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View of nurses on assisted dying heard today

View of nurses on assisted dying heard today

NZNO are at parliament today contributing to the discussion about assisted dying (AD) because any legislation around medically assisted dying will have serious implications for nurses and their duty of care for patients.

Based on legislative trends overseas, nurses acknowledge it is likely that AD will become legal in New Zealand. NZNO therefore takes a principled approach to AD and respect individuals’ desire to have a choice.

Speaking to the parliamentary Health Select Committee, NZNO Kaiwhakahaere Kerri Nuku said:

“Like there is no one view on AD, there is no one Māori view or approach to death and dying.”

“While NZNO members are supportive of the patient’s right to dignity and ability to have control over the timing of their death, of course with 48,000 members there is a diverse range of perspectives on this issue.”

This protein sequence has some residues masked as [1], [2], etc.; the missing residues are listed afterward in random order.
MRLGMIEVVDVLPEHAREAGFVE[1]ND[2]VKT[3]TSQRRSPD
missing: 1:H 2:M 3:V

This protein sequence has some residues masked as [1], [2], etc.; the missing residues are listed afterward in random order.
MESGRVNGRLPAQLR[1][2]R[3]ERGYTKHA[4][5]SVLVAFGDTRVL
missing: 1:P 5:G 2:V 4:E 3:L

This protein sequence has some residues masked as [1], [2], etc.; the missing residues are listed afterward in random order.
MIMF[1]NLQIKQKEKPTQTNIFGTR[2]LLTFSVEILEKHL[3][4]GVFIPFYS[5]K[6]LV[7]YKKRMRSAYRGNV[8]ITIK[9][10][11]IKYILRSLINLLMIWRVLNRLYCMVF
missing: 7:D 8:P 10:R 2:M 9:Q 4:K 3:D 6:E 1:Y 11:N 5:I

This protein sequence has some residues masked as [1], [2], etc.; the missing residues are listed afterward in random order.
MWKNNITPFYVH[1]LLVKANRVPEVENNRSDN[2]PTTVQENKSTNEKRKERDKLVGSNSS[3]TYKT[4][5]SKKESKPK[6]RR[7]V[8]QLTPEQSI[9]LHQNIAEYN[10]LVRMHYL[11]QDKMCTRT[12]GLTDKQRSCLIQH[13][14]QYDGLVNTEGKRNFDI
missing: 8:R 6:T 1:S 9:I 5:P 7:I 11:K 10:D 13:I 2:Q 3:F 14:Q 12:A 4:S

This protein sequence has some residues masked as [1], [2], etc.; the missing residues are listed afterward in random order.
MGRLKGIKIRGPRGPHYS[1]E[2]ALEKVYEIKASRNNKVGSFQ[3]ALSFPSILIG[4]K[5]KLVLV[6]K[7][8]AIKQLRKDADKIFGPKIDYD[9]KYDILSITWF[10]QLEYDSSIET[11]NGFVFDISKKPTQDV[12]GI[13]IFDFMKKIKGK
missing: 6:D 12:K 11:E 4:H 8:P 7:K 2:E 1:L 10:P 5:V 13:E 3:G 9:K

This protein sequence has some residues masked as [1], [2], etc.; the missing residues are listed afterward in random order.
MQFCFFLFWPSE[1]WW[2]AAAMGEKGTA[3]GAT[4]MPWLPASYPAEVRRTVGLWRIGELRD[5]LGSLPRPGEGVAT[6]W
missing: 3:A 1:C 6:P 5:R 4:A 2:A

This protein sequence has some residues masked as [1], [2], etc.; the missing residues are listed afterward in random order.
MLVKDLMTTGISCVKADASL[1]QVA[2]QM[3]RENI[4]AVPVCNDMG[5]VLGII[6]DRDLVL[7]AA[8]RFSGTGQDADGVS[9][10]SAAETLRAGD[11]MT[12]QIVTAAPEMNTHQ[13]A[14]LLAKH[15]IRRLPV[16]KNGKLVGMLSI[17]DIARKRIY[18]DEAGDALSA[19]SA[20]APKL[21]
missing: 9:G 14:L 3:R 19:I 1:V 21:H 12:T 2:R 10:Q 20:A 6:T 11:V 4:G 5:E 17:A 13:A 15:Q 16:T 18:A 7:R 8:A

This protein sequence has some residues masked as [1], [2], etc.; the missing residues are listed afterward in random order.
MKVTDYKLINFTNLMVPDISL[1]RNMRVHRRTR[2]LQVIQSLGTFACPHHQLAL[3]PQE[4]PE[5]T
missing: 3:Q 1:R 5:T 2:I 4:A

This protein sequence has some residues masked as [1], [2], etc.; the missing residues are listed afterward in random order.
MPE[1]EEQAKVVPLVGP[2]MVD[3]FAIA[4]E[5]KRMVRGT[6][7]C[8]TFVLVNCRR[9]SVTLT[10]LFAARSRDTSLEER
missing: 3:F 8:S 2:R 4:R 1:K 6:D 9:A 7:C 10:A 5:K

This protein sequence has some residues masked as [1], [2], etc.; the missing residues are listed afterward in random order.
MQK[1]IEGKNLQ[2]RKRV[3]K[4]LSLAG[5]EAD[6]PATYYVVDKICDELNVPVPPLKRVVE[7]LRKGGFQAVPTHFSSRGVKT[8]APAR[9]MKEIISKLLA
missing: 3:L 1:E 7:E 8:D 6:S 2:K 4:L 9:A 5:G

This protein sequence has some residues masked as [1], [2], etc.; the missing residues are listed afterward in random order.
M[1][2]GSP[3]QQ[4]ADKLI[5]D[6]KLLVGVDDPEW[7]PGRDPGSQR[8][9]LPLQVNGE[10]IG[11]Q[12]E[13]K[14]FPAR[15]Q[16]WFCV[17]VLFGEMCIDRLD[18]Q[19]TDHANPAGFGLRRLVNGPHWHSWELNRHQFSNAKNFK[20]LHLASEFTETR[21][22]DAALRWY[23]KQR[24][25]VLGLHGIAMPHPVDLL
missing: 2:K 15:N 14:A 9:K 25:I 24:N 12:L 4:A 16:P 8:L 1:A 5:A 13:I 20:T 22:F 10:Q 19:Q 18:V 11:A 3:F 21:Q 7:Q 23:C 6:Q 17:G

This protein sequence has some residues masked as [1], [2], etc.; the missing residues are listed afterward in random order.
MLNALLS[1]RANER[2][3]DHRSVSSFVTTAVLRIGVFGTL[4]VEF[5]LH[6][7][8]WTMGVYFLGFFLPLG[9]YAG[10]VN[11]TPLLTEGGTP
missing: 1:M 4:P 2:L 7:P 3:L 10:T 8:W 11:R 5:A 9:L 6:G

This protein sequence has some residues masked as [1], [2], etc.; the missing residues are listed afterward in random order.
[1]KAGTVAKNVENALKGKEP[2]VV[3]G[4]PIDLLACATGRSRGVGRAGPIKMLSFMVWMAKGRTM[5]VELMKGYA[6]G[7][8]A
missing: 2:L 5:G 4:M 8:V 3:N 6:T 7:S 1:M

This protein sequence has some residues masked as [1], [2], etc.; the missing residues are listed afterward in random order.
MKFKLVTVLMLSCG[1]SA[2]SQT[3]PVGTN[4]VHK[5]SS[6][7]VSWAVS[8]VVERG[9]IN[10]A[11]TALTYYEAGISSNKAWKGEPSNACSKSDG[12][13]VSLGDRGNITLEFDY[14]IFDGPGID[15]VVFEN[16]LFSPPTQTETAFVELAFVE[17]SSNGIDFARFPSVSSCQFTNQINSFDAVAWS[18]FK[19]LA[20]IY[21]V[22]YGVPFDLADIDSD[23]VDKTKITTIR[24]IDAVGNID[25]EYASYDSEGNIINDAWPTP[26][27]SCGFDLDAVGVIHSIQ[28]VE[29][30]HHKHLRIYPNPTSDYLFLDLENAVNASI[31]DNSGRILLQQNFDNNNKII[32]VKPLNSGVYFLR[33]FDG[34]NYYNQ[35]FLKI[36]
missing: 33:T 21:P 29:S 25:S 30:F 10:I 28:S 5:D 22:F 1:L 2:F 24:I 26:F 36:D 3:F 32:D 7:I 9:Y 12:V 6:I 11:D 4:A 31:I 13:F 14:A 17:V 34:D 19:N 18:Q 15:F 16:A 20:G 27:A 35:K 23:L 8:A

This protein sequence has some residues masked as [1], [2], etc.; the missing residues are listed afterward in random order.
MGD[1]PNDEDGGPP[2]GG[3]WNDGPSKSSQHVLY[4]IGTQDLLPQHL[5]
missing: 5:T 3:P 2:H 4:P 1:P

NZNO Nursing and Professional Services Manager, Jane MacGeorge co-presented for NZNO. Jane brings several years’ experience managing services in the palliative care sector.
“Those who support legalising AD have witnessed many prolonged deaths where the desire for AD has arisen despite access to pain medication,” Jane MacGeorge explains.

“Nurses have extensive expertise in care of the dying and should be fully involved in the drafting of any legislation. As frontline health practitioners it is also imperative that nurses know the legal implications of AD.

“In addition, the legislation should provide nurses with the right to conscientious objection as it has been allowed under reproductive services.

“Members who oppose legislation for AD have concerns that centre on the protection of the vulnerable. We need improved access to quality palliative care available to all who need it.

“NZNO encourages open discussions about death and dying and also supports the movement in advance care planning,” Jane MacGeorge said.


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